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Harvard University Moves to Dismiss Prison Divestment Lawsuit

— July 4, 2020

Harvard alleged in its motion to dismiss that there is no law prohibiting the university from investing a portion of its endowment in the prison industry.

Harvard University has moved to dismiss a lawsuit seeking to end the school’s investment in the prison industry.

According to The Harvard Crimson, the lawsuit was filed by the Harvard Prison Divestment Campaign in February. Lodged in a Massachusetts state court, the lawsuit named as defendants Harvard University, school President Lawrence S. Bacow, and the Harvard Corporation.

In sum, activists allege that Harvard’s continued investment in the private prison industry has violated at least two Massachusetts state laws. At issue is the school’s multi-billion-dollar endowment, part of which has been invested in for-profit prisons.

Some Harvard students and alumni claim that the university should have a vested interest in combating the lasting, inter-generational effects of slavery. By funding private prisons—with the expectation that returns on investment may yield revenue for Harvard grants, scholarships, and other expenses—plaintiffs say that the school is reaping the rewards of mass incarceration.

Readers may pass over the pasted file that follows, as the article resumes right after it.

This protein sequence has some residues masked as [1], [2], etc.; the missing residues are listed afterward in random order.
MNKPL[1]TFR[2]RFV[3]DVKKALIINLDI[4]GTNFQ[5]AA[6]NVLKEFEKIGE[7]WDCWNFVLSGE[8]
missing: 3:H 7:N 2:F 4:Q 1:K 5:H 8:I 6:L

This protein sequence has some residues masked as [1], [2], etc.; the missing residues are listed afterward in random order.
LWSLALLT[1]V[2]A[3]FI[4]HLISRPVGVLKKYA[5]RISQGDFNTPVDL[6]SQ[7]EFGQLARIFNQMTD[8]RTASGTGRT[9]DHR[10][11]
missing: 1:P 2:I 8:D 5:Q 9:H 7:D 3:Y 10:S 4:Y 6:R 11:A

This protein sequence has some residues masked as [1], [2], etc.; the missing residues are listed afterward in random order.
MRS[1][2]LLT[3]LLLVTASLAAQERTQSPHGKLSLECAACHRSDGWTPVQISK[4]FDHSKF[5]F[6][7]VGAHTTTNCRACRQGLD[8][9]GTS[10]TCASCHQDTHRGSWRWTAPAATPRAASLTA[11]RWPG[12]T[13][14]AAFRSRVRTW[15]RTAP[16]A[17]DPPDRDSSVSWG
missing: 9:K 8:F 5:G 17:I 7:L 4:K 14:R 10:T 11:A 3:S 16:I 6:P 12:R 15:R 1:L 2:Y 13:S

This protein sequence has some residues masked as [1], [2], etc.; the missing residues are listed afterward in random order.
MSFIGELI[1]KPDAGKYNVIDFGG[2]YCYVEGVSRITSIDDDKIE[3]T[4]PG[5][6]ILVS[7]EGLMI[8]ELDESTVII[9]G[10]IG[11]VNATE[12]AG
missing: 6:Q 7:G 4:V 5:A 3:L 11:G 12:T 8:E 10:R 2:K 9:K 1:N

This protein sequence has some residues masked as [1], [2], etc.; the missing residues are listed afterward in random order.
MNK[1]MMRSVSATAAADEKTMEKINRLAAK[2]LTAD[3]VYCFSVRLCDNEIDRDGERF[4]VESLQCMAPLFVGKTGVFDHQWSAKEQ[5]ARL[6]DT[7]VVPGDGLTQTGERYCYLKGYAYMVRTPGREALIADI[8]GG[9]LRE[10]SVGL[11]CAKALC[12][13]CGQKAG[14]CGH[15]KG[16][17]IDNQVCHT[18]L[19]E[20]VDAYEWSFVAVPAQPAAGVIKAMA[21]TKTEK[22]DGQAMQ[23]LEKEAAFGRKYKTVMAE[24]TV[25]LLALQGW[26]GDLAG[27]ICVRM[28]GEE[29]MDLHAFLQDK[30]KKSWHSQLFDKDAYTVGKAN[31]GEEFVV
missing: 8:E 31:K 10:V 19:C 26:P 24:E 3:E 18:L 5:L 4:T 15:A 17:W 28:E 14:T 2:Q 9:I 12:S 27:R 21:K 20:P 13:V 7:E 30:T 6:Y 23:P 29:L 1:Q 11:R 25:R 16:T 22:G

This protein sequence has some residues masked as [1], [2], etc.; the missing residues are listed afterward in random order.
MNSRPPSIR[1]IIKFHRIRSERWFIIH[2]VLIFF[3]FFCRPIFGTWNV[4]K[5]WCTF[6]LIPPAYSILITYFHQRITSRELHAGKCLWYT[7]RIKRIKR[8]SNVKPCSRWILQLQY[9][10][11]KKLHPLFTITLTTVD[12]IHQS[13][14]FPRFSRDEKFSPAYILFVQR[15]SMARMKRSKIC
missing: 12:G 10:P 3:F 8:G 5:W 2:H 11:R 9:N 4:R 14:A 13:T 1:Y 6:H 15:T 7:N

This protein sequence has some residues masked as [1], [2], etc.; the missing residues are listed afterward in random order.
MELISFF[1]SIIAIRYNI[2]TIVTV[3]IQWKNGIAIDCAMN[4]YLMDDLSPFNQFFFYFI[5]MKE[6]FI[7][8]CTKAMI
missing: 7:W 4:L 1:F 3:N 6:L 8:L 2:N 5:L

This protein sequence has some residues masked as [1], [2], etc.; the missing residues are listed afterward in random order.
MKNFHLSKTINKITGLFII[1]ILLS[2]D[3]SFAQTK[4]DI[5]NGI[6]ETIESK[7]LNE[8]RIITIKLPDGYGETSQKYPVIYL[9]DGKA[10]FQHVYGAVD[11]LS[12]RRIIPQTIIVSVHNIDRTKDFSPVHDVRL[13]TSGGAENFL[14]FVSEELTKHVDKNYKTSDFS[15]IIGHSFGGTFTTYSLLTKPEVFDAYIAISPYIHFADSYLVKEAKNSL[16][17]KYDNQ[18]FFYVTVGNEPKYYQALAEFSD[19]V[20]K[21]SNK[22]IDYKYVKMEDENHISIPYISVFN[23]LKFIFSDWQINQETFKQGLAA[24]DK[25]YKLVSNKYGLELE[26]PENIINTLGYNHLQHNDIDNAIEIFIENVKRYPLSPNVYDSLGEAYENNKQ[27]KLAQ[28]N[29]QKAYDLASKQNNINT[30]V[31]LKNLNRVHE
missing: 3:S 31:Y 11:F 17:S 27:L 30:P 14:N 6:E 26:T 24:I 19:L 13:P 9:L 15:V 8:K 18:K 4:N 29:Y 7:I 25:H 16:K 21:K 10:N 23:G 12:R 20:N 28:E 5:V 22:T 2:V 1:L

In fact, the lawsuit goes so far as to suggest that Harvard administrators are personally benefiting from the private prison industry.

“Instead of helping to dismantle the entanglement of profiteering, government interests, and the system of human caging, Harvard makes profit off it,” the lawsuit says. “The money funds the opulent lifestyles of Harvard’s top administrators who are prison profiteers.”

Image via Brian Turner/Flickr. (CCA-BY-2.0).

The lawsuit states that the college is “in violation of fiduciary duty and breach of the Harvard Charter” in its failure to “manage the endowment ‘in good faith and with the care that an ordinarily prudent person in a like position would exercise in a similar situation.’”

The complaint also drew parallels between mass incarceration and slavery.

Harvard, however, maintains that there is nothing illegal about investing in the prison industry—and for that reason, the lawsuit should be dismissed outright.

“Even if Plaintiffs had standing—which they do not—their Complaint must be dismissed for the independent reason that they have failed to allege that Harvard engaged in unlawful conduct by making investments in prisons or companies that provide goods and services to prisons,” Harvard’s motion for dismissal said. “And indeed Harvard’s investments are entirely lawful.”

The Harvard Prison Divestment Campaign published a press release earlier this week, opposing the university’s motion.

“In the midst of uprisings for Black Lives across the country and throughout the world, Harvard continues to defend its racist profiteering through its investments in the prison-industrial complex,” the release states. “These investments uphold and expand an industry that targets and cages Black people.”

Harvard, as LegalReader reported this February, has refused to consider any changes to its endowment allocations.

University President Lawrence S. Bacow estimates that, at the present, Harvard has only invested $18,000 in prison-related businesses and industries. The Divestment Campaign claims the real number is closer to $3 million.


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